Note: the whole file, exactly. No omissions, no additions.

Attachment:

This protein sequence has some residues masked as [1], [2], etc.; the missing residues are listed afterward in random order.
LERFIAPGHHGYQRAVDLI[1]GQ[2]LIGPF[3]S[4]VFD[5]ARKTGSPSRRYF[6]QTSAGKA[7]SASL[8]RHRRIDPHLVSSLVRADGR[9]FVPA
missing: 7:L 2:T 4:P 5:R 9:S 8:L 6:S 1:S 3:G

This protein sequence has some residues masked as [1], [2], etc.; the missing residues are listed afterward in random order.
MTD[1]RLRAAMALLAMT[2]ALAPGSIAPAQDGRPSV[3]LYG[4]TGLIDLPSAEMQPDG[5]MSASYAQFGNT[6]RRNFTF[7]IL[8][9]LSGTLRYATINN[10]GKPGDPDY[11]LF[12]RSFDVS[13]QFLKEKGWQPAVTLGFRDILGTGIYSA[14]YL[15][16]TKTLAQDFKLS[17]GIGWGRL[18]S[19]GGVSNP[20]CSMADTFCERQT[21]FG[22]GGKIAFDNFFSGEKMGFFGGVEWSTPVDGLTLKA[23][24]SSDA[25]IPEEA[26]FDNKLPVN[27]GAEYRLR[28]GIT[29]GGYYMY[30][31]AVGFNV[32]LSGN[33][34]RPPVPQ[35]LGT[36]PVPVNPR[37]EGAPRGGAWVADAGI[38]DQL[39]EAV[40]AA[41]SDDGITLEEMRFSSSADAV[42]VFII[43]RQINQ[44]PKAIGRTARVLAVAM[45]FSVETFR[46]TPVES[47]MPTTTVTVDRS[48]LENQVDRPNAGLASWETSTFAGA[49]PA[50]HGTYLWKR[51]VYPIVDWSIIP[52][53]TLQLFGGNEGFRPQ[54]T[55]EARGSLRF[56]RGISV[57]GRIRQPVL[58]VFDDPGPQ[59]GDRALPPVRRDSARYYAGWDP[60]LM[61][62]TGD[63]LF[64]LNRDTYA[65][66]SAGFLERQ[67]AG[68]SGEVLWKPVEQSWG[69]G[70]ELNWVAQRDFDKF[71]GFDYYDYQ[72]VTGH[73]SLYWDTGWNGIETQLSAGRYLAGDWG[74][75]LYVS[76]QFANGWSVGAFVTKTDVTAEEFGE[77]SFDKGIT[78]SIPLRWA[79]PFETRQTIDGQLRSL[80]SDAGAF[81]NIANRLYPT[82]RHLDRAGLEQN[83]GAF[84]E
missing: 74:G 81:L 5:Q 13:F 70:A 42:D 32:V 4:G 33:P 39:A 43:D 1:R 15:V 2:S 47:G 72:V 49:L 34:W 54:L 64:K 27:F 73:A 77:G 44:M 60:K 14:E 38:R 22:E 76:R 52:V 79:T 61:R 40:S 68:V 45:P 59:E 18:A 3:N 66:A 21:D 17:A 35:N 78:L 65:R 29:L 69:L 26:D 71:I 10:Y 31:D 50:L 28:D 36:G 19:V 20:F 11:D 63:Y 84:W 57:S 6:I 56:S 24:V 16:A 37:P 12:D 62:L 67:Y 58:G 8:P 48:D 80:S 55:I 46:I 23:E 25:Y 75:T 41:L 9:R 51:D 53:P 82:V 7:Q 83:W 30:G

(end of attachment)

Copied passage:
This protein sequence has some residues masked as [1], [2], etc.; the missing residues are listed afterward in random order.
LERFIAPGHHGYQRAVDLI[1]GQ[2]LIGPF[3]S[4]VFD[5]ARKTGSPSRRYF[6]QTSAGKA[7]SASL[8]RHRRIDPHLVSSLVRADGR[9]FVPA
missing: 7:L 2:T 4:P 5:R 9:S 8:L 6:S 1:S 3:G

This protein sequence has some residues masked as [1], [2], etc.; the missing residues are listed afterward in random order.
MTD[1]RLRAAMALLAMT[2]ALAPGSIAPAQDGRPSV[3]LYG[4]TGLIDLPSAEMQPDG[5]MSASYAQFGNT[6]RRNFTF[7]IL[8][9]LSGTLRYATINN[10]GKPGDPDY[11]LF[12]RSFDVS[13]QFLKEKGWQPAVTLGFRDILGTGIYSA[14]YL[15][16]TKTLAQDFKLS[17]GIGWGRL[18]S[19]GGVSNP[20]CSMADTFCERQT[21]FG[22]GGKIAFDNFFSGEKMGFFGGVEWSTPVDGLTLKA[23][24]SSDA[25]IPEEA[26]FDNKLPVN[27]GAEYRLR[28]GIT[29]GGYYMY[30][31]AVGFNV[32]LSGN[33][34]RPPVPQ[35]LGT[36]PVPVNPR[37]EGAPRGGAWVADAGI[38]DQL[39]EAV[40]AA[41]SDDGITLEEMRFSSSADAV[42]VFII[43]RQINQ[44]PKAIGRTARVLAVAM[45]FSVETFR[46]TPVES[47]MPTTTVTVDRS[48]LENQVDRPNAGLASWETSTFAGA[49]PA[50]HGTYLWKR[51]VYPIVDWSIIP[52][53]TLQLFGGNEGFRPQ[54]T[55]EARGSLRF[56]RGISV[57]GRIRQPVL[58]VFDDPGPQ[59]GDRALPPVRRDSARYYAGWDP[60]LM[61][62]TGD[63]LF[64]LNRDTYA[65][66]SAGFLERQ[67]AG[68]SGEVLWKPVEQSWG[69]G[70]ELNWVAQRDFDKF[71]GFDYYDYQ[72]VTGH[73]SLYWDTGWNGIETQLSAGRYLAGDWG[74][75]LYVS[76]QFANGWSVGAFVTKTDVTAEEFGE[77]SFDKGIT[78]SIPLRWA[79]PFETRQTIDGQLRSL[80]SDAGAF[81]NIANRLYPT[82]RHLDRAGLEQN[83]GAF[84]E
missing: 74:G 81:L 5:Q 13:F 70:A 42:D 32:V 4:G 33:P 39:A 43:D 1:R 15:V 2:S 47:G 72:V 49:L 34:W 54:L 64:K 27:F 73:A 77:G 44:M 60:K 14:E 38:R 22:E 76:R 52:V 79:T 61:R 40:S 68:V 45:P 59:E 18:A 3:N 66:A 21:D 17:A 35:N 78:L 65:R 29:L 69:L 26:D 71:I 10:Y 31:D 50:L 28:D 36:G 19:V 20:F 11:D 63:Y 84:W 57:S 6:I 56:S 24:V 16:A 37:P 12:D 62:L 67:Y 58:G 8:P 48:D 80:S 55:I 46:I 23:E 25:Y 75:T 41:L 9:R 51:D 53:P 82:V 7:Q 83:W 30:G